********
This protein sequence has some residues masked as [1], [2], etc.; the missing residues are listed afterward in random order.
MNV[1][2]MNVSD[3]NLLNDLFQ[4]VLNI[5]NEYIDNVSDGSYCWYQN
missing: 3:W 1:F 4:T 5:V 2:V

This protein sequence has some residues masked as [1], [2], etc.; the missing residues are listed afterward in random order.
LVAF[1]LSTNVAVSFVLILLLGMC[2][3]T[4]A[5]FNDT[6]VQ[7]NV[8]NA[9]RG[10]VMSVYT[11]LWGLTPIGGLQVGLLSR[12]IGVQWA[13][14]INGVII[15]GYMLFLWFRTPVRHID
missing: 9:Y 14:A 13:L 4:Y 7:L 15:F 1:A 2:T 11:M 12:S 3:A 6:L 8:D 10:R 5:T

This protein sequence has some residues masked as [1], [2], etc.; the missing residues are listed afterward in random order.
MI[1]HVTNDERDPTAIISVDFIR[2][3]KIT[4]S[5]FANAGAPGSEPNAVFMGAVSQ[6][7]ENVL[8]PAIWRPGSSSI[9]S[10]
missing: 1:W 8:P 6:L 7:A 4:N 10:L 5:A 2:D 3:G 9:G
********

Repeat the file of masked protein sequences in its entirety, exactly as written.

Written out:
This protein sequence has some residues masked as [1], [2], etc.; the missing residues are listed afterward in random order.
MNV[1][2]MNVSD[3]NLLNDLFQ[4]VLNI[5]NEYIDNVSDGSYCWYQN
missing: 3:W 1:F 4:T 5:V 2:V

This protein sequence has some residues masked as [1], [2], etc.; the missing residues are listed afterward in random order.
LVAF[1]LSTNVAVSFVLILLLGMC[2][3]T[4]A[5]FNDT[6]VQ[7]NV[8]NA[9]RG[10]VMSVYT[11]LWGLTPIGGLQVGLLSR[12]IGVQWA[13][14]INGVII[15]GYMLFLWFRTPVRHID
missing: 9:Y 14:A 13:L 4:Y 7:L 15:F 1:A 2:T 11:M 12:S 3:A 6:L 8:D 10:R 5:T

This protein sequence has some residues masked as [1], [2], etc.; the missing residues are listed afterward in random order.
MI[1]HVTNDERDPTAIISVDFIR[2][3]KIT[4]S[5]FANAGAPGSEPNAVFMGAVSQ[6][7]ENVL[8]PAIWRPGSSSI[9]S[10]
missing: 1:W 8:P 6:L 7:A 4:N 10:L 5:A 2:D 3:G 9:G